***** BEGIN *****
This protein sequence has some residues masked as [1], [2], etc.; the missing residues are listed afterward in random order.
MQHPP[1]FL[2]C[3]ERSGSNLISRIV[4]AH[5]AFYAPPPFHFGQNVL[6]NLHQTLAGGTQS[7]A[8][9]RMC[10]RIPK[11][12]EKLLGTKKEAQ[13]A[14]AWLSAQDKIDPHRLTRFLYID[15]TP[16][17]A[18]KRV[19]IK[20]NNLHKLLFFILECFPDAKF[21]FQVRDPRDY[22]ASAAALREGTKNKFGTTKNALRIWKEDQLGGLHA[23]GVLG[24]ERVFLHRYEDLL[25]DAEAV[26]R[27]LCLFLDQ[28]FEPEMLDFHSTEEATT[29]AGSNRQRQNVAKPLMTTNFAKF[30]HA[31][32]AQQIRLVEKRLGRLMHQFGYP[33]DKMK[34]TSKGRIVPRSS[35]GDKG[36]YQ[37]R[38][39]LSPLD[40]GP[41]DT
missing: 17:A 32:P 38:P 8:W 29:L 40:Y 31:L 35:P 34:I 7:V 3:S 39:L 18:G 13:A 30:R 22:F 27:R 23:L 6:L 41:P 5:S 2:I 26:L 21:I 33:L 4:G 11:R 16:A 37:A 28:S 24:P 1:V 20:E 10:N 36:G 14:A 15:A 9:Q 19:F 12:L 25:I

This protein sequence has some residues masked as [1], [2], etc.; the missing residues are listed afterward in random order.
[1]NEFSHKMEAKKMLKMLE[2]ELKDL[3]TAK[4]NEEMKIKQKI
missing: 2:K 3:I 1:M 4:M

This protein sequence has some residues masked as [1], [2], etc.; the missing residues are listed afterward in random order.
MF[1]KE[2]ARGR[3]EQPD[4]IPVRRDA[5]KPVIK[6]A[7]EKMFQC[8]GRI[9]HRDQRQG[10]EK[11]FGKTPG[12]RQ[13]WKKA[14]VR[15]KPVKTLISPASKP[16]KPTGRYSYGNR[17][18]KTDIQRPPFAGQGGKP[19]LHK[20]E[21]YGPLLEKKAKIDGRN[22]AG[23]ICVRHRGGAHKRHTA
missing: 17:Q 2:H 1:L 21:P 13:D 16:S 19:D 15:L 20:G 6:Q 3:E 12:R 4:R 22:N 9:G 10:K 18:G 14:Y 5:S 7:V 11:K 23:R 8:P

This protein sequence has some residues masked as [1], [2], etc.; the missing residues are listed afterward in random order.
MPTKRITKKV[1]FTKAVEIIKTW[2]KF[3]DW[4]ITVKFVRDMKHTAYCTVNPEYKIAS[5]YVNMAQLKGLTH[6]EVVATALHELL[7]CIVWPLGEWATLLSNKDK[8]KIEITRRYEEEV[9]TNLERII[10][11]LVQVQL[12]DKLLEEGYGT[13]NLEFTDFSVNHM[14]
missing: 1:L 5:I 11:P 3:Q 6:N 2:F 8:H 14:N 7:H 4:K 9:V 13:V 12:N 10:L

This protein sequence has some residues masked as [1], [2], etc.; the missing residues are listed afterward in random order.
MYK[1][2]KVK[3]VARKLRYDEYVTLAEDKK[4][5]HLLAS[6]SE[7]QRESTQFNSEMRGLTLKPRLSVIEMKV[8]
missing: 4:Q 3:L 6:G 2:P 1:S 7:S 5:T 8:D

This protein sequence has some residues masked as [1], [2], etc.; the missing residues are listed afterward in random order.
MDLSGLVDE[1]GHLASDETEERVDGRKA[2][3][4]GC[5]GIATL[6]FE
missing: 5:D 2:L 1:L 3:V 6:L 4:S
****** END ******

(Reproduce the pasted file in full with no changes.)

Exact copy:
This protein sequence has some residues masked as [1], [2], etc.; the missing residues are listed afterward in random order.
MQHPP[1]FL[2]C[3]ERSGSNLISRIV[4]AH[5]AFYAPPPFHFGQNVL[6]NLHQTLAGGTQS[7]A[8][9]RMC[10]RIPK[11][12]EKLLGTKKEAQ[13]A[14]AWLSAQDKIDPHRLTRFLYID[15]TP[16][17]A[18]KRV[19]IK[20]NNLHKLLFFILECFPDAKF[21]FQVRDPRDY[22]ASAAALREGTKNKFGTTKNALRIWKEDQLGGLHA[23]GVLG[24]ERVFLHRYEDLL[25]DAEAV[26]R[27]LCLFLDQ[28]FEPEMLDFHSTEEATT[29]AGSNRQRQNVAKPLMTTNFAKF[30]HA[31][32]AQQIRLVEKRLGRLMHQFGYP[33]DKMK[34]TSKGRIVPRSS[35]GDKG[36]YQ[37]R[38][39]LSPLD[40]GP[41]DT
missing: 17:A 32:P 38:P 8:W 29:L 40:Y 31:L 35:P 34:I 7:V 3:S 39:L 18:G 13:A 30:R 22:F 27:R 23:L 6:L 41:P 5:S 2:I 26:L 21:I 33:L 4:G 11:R 16:A 37:A 28:S 24:P 1:V 20:E 10:N 36:G 14:A 15:A 9:Q 19:F 12:L 25:I

This protein sequence has some residues masked as [1], [2], etc.; the missing residues are listed afterward in random order.
[1]NEFSHKMEAKKMLKMLE[2]ELKDL[3]TAK[4]NEEMKIKQKI
missing: 2:K 3:I 1:M 4:M

This protein sequence has some residues masked as [1], [2], etc.; the missing residues are listed afterward in random order.
MF[1]KE[2]ARGR[3]EQPD[4]IPVRRDA[5]KPVIK[6]A[7]EKMFQC[8]GRI[9]HRDQRQG[10]EK[11]FGKTPG[12]RQ[13]WKKA[14]VR[15]KPVKTLISPASKP[16]KPTGRYSYGNR[17][18]KTDIQRPPFAGQGGKP[19]LHK[20]E[21]YGPLLEKKAKIDGRN[22]AG[23]ICVRHRGGAHKRHTA
missing: 17:Q 2:H 1:L 21:P 13:D 16:S 19:D 15:L 20:G 6:Q 3:E 12:R 4:R 22:N 9:G 10:K 18:G 14:Y 5:S 7:V 11:K 23:R 8:P

This protein sequence has some residues masked as [1], [2], etc.; the missing residues are listed afterward in random order.
MPTKRITKKV[1]FTKAVEIIKTW[2]KF[3]DW[4]ITVKFVRDMKHTAYCTVNPEYKIAS[5]YVNMAQLKGLTH[6]EVVATALHELL[7]CIVWPLGEWATLLSNKDK[8]KIEITRRYEEEV[9]TNLERII[10][11]LVQVQL[12]DKLLEEGYGT[13]NLEFTDFSVNHM[14]
missing: 1:L 5:I 11:P 3:Q 6:N 2:F 8:H 14:N 7:H 4:K 9:V 13:V 12:N 10:L

This protein sequence has some residues masked as [1], [2], etc.; the missing residues are listed afterward in random order.
MYK[1][2]KVK[3]VARKLRYDEYVTLAEDKK[4][5]HLLAS[6]SE[7]QRESTQFNSEMRGLTLKPRLSVIEMKV[8]
missing: 4:Q 3:L 6:G 2:P 1:S 7:S 5:T 8:D

This protein sequence has some residues masked as [1], [2], etc.; the missing residues are listed afterward in random order.
MDLSGLVDE[1]GHLASDETEERVDGRKA[2][3][4]GC[5]GIATL[6]FE
missing: 5:D 2:L 1:L 3:V 6:L 4:S